July is ‘Butterfly Celebration Month’ at the Preserve.  A great way to experience local butterflies is to take a butterfly walk with Tracy Drake (Manager/Naturalist, Madrona Marsh).   Ms. Drake will lead a butterfly walk on July 14th at 1:00 p.m.   You’ll see butterflies in their natural surroundings.  You will also learn how to capture butterflies without hurting them and get to photograph them up close.  This is a great activity for families.   Visitors will receive a handout with colorful pictures of local butterflies and a brochure on home butterfly gardens.

Learn more about pollinators at:


Saturday, June 15, 2013

The Season of Flowers

Enjoying wildflowers in Mother Nature's Backyard garden

Spring and early summer is the season of flowers in Southern California.  Nature preserves, wild lands and even native plant gardens often look their best this time of year.   Consider scheduling a visit to the Gardena Willows Wetland Preserve in the next few months.  You’ll be glad you did!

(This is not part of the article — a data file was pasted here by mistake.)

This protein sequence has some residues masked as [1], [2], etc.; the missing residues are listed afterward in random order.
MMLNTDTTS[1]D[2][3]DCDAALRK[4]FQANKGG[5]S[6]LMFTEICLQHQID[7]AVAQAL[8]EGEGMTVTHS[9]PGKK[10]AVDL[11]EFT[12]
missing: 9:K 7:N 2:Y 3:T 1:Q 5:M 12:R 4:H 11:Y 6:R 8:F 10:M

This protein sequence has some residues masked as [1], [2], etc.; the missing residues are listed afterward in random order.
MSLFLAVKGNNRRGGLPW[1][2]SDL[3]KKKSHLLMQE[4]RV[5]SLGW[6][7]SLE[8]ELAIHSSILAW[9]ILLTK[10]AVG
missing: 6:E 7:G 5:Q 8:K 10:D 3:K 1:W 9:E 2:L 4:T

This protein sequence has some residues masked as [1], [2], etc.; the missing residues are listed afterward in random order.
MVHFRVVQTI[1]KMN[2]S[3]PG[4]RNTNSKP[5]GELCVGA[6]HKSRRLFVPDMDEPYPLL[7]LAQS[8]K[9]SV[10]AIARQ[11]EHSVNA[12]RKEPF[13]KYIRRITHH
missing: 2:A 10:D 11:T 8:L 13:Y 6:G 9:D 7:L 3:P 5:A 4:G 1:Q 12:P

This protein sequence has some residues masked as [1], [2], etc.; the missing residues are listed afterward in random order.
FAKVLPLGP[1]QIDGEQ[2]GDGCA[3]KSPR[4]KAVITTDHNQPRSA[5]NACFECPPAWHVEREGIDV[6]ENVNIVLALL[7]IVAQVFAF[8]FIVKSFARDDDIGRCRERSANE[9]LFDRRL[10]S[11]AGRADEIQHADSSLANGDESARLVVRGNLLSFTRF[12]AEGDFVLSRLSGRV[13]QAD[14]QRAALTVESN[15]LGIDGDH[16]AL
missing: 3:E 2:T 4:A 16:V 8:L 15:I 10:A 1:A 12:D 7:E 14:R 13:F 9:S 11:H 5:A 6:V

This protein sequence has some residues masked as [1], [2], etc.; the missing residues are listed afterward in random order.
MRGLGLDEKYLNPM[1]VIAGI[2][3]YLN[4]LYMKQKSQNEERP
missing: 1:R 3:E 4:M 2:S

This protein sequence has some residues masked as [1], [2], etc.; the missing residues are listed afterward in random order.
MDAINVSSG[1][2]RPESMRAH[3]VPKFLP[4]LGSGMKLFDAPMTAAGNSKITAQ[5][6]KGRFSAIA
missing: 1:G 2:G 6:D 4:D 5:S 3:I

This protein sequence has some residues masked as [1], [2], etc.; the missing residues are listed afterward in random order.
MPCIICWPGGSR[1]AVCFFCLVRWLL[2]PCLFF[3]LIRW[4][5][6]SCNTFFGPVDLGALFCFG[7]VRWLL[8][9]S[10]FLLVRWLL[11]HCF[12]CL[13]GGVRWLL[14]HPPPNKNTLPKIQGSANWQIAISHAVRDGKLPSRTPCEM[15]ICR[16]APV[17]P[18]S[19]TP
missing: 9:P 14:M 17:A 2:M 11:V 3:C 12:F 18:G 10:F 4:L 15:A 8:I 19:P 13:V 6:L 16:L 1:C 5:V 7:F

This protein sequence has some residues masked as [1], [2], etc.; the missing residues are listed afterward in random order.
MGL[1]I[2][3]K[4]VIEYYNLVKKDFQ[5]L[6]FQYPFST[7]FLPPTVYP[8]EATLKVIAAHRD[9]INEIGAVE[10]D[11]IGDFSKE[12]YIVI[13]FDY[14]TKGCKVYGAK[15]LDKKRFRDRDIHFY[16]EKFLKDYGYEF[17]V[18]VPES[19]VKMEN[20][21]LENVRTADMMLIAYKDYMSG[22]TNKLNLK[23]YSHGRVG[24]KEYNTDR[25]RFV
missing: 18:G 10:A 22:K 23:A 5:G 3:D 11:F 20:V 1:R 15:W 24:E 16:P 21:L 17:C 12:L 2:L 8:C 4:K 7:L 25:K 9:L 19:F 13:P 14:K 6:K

The main wildflower show begins in March with the earliest wildflowers.  The annual wildflowers are at their peak in April and May, providing a riot of color from yellow and orange to pink, red and blue.  Mother Nature’s Backyard is awash with color now.   Place of honor goes to our California state flower, the California Poppy (Eschscholzia californica), which is blooming in several areas of the Preserve.

In May, the annual wildflowers are gradually replaced by the native Sages (Salvia) species.  Their purple, pink and white flowers – and spicy aroma – are worth a visit to the ‘Coastal Sage Scrub’ area on the South side of the Preserve.  Be sure to watch for hummingbirds and butterflies that are attracted to the flowers.